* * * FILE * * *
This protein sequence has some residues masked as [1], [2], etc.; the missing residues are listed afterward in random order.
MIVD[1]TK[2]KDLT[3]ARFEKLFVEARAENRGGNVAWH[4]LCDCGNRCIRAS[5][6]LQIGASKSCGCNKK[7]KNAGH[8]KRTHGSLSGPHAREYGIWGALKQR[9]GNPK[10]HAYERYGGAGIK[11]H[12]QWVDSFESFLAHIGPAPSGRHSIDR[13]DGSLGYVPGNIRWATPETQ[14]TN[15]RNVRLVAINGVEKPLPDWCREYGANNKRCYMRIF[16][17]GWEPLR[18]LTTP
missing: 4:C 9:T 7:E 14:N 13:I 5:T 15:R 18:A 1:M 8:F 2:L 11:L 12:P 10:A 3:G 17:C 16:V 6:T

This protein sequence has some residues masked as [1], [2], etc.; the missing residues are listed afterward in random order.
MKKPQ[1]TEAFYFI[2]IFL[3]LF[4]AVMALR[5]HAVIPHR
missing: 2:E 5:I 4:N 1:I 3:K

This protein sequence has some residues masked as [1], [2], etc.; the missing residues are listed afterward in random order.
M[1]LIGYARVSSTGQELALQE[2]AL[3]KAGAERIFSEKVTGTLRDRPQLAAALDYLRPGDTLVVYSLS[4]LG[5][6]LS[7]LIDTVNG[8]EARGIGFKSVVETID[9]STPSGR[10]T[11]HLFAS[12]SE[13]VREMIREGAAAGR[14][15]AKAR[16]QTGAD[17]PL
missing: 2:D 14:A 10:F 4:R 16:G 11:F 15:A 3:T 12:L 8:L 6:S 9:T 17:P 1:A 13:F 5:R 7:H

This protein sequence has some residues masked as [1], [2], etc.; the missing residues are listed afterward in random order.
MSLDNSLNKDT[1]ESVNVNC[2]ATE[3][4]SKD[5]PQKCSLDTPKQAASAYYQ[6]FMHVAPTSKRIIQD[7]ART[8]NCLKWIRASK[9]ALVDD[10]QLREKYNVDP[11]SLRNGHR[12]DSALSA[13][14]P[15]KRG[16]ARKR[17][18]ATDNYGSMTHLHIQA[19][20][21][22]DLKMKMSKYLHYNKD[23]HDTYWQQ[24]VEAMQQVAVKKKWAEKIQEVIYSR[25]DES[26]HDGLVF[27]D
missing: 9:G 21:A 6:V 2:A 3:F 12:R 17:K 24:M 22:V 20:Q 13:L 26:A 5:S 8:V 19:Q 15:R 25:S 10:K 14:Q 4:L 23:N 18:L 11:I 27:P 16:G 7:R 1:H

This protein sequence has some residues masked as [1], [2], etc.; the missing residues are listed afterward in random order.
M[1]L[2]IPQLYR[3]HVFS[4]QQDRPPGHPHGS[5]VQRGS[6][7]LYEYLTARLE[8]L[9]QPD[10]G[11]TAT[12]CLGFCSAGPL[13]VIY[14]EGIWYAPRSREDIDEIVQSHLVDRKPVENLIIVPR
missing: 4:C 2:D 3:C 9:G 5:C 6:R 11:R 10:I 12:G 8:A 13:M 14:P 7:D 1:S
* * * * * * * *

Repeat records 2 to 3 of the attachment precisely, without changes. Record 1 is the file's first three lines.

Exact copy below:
This protein sequence has some residues masked as [1], [2], etc.; the missing residues are listed afterward in random order.
MKKPQ[1]TEAFYFI[2]IFL[3]LF[4]AVMALR[5]HAVIPHR
missing: 2:E 5:I 4:N 1:I 3:K

This protein sequence has some residues masked as [1], [2], etc.; the missing residues are listed afterward in random order.
M[1]LIGYARVSSTGQELALQE[2]AL[3]KAGAERIFSEKVTGTLRDRPQLAAALDYLRPGDTLVVYSLS[4]LG[5][6]LS[7]LIDTVNG[8]EARGIGFKSVVETID[9]STPSGR[10]T[11]HLFAS[12]SE[13]VREMIREGAAAGR[14][15]AKAR[16]QTGAD[17]PL
missing: 2:D 14:A 10:F 4:R 16:G 11:F 15:A 3:T 12:L 8:L 6:S 9:T 17:P 1:A 13:F 5:R 7:H